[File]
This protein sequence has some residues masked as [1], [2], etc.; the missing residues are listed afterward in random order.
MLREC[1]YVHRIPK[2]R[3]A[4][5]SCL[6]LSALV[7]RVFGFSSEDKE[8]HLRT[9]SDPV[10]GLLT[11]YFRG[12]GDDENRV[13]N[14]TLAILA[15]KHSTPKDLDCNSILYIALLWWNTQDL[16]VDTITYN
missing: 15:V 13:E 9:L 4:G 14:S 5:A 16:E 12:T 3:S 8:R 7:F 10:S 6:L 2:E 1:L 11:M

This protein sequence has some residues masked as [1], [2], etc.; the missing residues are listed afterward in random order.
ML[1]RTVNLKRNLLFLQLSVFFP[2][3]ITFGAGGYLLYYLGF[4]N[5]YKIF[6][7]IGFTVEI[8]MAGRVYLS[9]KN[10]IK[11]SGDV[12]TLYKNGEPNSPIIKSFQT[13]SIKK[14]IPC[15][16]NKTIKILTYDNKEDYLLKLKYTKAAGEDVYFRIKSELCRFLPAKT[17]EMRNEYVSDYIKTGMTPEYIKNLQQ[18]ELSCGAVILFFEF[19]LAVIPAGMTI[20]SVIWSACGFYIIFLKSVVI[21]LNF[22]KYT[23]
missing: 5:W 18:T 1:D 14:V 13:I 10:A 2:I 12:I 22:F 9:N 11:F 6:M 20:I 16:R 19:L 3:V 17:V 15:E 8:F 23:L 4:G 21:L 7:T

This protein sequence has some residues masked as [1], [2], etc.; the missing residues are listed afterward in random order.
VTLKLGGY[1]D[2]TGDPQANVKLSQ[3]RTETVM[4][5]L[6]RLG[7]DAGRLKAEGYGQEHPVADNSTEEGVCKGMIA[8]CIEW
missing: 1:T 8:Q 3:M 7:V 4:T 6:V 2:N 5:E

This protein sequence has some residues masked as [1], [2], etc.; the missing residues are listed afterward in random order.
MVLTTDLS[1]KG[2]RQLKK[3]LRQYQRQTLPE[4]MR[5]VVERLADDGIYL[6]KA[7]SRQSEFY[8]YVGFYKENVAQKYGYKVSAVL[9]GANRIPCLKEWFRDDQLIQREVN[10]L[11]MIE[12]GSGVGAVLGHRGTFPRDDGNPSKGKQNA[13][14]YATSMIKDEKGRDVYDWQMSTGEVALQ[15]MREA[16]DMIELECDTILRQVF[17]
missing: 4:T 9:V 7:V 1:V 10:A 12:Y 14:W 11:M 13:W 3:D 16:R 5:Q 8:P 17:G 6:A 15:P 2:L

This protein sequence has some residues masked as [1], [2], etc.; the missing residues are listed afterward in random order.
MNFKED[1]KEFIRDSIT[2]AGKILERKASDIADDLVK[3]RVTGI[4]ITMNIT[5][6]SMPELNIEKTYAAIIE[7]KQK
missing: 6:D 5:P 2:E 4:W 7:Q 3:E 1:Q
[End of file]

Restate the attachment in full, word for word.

This protein sequence has some residues masked as [1], [2], etc.; the missing residues are listed afterward in random order.
MLREC[1]YVHRIPK[2]R[3]A[4][5]SCL[6]LSALV[7]RVFGFSSEDKE[8]HLRT[9]SDPV[10]GLLT[11]YFRG[12]GDDENRV[13]N[14]TLAILA[15]KHSTPKDLDCNSILYIALLWWNTQDL[16]VDTITYN
missing: 15:V 13:E 9:L 4:G 14:S 5:A 16:E 12:T 3:S 8:R 7:F 10:S 6:L 2:E 1:L 11:M

This protein sequence has some residues masked as [1], [2], etc.; the missing residues are listed afterward in random order.
ML[1]RTVNLKRNLLFLQLSVFFP[2][3]ITFGAGGYLLYYLGF[4]N[5]YKIF[6][7]IGFTVEI[8]MAGRVYLS[9]KN[10]IK[11]SGDV[12]TLYKNGEPNSPIIKSFQT[13]SIKK[14]IPC[15][16]NKTIKILTYDNKEDYLLKLKYTKAAGEDVYFRIKSELCRFLPAKT[17]EMRNEYVSDYIKTGMTPEYIKNLQQ[18]ELSCGAVILFFEF[19]LAVIPAGMTI[20]SVIWSACGFYIIFLKSVVI[21]LNF[22]KYT[23]
missing: 5:W 18:T 1:D 14:V 13:I 10:A 2:I 12:I 22:F 9:N 11:F 6:M 20:I 16:R 19:L 3:V 17:V 15:E 8:F 23:L 4:G 21:L 7:T

This protein sequence has some residues masked as [1], [2], etc.; the missing residues are listed afterward in random order.
VTLKLGGY[1]D[2]TGDPQANVKLSQ[3]RTETVM[4][5]L[6]RLG[7]DAGRLKAEGYGQEHPVADNSTEEGVCKGMIA[8]CIEW
missing: 1:T 8:Q 3:M 7:V 4:T 6:V 2:N 5:E

This protein sequence has some residues masked as [1], [2], etc.; the missing residues are listed afterward in random order.
MVLTTDLS[1]KG[2]RQLKK[3]LRQYQRQTLPE[4]MR[5]VVERLADDGIYL[6]KA[7]SRQSEFY[8]YVGFYKENVAQKYGYKVSAVL[9]GANRIPCLKEWFRDDQLIQREVN[10]L[11]MIE[12]GSGVGAVLGHRGTFPRDDGNPSKGKQNA[13][14]YATSMIKDEKGRDVYDWQMSTGEVALQ[15]MREA[16]DMIELECDTILRQVF[17]
missing: 4:T 9:V 7:V 1:V 10:A 12:Y 14:W 11:M 13:W 3:D 16:R 5:Q 8:P 17:G 6:A 15:P 2:L

This protein sequence has some residues masked as [1], [2], etc.; the missing residues are listed afterward in random order.
MNFKED[1]KEFIRDSIT[2]AGKILERKASDIADDLVK[3]RVTGI[4]ITMNIT[5][6]SMPELNIEKTYAAIIE[7]KQK
missing: 6:D 5:P 2:E 4:W 7:Q 3:E 1:Q